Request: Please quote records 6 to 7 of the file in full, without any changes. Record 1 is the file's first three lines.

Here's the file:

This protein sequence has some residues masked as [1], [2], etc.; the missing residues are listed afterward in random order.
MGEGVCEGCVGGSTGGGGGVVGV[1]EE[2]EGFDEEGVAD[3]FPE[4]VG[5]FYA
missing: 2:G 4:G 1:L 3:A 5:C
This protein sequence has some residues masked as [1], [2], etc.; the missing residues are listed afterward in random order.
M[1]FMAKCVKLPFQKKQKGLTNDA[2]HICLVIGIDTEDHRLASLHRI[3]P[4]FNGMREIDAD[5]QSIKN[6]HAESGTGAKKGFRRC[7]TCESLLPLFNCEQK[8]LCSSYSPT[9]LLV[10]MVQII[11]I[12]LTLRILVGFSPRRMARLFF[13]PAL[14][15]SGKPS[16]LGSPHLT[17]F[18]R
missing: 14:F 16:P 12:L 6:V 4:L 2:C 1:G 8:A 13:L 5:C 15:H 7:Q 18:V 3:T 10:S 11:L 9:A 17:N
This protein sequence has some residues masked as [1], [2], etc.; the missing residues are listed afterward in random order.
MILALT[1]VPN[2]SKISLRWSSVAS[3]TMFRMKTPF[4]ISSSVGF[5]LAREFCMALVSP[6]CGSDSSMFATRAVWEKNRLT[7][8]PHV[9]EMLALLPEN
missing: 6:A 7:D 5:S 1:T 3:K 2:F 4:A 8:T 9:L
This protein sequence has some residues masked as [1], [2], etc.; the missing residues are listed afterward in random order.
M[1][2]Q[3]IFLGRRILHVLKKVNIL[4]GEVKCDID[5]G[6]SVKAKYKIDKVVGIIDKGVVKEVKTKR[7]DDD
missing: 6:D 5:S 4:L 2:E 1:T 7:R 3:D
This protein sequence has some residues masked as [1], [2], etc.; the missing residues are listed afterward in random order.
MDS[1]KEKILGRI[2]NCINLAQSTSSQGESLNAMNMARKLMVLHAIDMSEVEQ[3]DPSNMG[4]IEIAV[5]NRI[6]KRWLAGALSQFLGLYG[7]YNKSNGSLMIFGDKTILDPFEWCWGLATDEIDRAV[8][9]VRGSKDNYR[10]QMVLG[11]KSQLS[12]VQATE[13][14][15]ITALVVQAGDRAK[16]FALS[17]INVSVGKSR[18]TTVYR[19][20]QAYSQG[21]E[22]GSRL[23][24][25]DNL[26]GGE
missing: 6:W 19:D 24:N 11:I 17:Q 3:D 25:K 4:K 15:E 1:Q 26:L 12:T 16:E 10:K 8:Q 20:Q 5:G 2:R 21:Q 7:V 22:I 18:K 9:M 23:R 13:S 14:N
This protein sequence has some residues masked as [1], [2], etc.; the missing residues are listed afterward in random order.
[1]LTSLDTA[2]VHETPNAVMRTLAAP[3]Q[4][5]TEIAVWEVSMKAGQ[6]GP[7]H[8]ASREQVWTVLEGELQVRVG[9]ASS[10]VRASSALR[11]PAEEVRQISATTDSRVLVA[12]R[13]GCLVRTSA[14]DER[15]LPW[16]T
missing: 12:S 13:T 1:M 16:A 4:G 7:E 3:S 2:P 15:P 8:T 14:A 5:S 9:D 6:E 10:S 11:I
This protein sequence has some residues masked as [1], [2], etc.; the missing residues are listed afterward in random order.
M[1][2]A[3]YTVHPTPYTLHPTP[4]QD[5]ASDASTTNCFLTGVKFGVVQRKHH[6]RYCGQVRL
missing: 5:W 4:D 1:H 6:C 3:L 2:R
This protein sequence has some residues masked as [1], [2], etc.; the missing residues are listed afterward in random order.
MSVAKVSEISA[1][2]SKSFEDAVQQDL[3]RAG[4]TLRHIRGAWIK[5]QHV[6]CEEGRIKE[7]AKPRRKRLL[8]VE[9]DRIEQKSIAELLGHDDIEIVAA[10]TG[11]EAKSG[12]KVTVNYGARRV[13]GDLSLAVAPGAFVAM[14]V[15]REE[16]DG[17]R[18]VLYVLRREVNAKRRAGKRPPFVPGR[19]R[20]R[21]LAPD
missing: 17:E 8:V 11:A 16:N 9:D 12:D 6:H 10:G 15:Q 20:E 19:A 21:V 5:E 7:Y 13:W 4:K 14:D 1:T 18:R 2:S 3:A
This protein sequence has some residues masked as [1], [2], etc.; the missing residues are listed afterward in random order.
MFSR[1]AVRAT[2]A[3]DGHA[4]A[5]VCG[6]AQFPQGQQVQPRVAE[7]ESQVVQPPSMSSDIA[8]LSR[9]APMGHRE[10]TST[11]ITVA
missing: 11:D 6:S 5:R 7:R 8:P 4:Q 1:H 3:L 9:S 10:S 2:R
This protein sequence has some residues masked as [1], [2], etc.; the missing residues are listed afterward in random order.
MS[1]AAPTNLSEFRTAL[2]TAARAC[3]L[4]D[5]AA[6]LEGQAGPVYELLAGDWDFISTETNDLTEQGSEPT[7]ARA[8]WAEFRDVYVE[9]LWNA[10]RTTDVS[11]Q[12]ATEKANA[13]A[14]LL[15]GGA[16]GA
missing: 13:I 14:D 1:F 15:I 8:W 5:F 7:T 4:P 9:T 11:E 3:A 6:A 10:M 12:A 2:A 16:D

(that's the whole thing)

This protein sequence has some residues masked as [1], [2], etc.; the missing residues are listed afterward in random order.
[1]LTSLDTA[2]VHETPNAVMRTLAAP[3]Q[4][5]TEIAVWEVSMKAGQ[6]GP[7]H[8]ASREQVWTVLEGELQVRVG[9]ASS[10]VRASSALR[11]PAEEVRQISATTDSRVLVA[12]R[13]GCLVRTSA[14]DER[15]LPW[16]T
missing: 12:S 13:T 1:M 16:A 4:G 7:E 3:S 2:P 15:P 8:T 14:A 5:S 9:D 6:E 10:S 11:I
This protein sequence has some residues masked as [1], [2], etc.; the missing residues are listed afterward in random order.
M[1][2]A[3]YTVHPTPYTLHPTP[4]QD[5]ASDASTTNCFLTGVKFGVVQRKHH[6]RYCGQVRL
missing: 5:W 4:D 1:H 6:C 3:L 2:R